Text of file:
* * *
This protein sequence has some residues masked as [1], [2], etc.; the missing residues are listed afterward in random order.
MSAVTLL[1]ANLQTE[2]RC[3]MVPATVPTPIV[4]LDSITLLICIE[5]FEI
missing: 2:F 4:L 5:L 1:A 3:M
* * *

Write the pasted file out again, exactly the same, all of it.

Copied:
This protein sequence has some residues masked as [1], [2], etc.; the missing residues are listed afterward in random order.
MSAVTLL[1]ANLQTE[2]RC[3]MVPATVPTPIV[4]LDSITLLICIE[5]FEI
missing: 2:F 4:L 5:L 1:A 3:M